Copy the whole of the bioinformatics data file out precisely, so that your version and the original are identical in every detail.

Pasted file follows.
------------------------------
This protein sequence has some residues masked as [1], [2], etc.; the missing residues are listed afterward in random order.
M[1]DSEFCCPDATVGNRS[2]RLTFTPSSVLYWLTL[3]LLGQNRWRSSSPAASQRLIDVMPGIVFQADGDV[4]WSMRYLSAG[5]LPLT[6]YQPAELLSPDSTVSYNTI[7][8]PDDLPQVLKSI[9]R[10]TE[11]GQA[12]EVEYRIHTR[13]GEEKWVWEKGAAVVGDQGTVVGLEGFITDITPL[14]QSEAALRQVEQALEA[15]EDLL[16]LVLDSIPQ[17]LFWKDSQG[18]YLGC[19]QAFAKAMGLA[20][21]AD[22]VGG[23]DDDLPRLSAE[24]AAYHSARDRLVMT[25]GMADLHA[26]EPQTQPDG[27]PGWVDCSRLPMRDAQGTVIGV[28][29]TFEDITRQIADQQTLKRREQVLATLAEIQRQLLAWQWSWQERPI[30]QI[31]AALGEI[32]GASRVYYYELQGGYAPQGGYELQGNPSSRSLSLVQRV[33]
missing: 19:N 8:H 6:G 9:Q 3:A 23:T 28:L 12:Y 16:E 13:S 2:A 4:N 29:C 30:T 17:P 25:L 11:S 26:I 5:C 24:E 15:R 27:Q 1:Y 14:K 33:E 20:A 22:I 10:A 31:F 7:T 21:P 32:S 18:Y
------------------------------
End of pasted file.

This protein sequence has some residues masked as [1], [2], etc.; the missing residues are listed afterward in random order.
M[1]DSEFCCPDATVGNRS[2]RLTFTPSSVLYWLTL[3]LLGQNRWRSSSPAASQRLIDVMPGIVFQADGDV[4]WSMRYLSAG[5]LPLT[6]YQPAELLSPDSTVSYNTI[7][8]PDDLPQVLKSI[9]R[10]TE[11]GQA[12]EVEYRIHTR[13]GEEKWVWEKGAAVVGDQGTVVGLEGFITDITPL[14]QSEAALRQVEQALEA[15]EDLL[16]LVLDSIPQ[17]LFWKDSQG[18]YLGC[19]QAFAKAMGLA[20][21]AD[22]VGG[23]DDDLPRLSAE[24]AAYHSARDRLVMT[25]GMADLHA[26]EPQTQPDG[27]PGWVDCSRLPMRDAQGTVIGV[28][29]TFEDITRQIADQQTLKRREQVLATLAEIQRQLLAWQWSWQERPI[30]QI[31]AALGEI[32]GASRVYYYELQGGYAPQGGYELQGNPSSRSLSLVQRV[33]
missing: 19:N 8:H 6:G 9:Q 3:A 23:T 28:L 12:Y 16:E 13:S 2:A 4:N 29:C 30:T 17:P 25:L 11:S 26:I 5:C 24:E 15:R 27:Q 1:Y 14:K 33:E 20:A 22:I 10:A 31:F 7:T 21:P 32:S 18:Y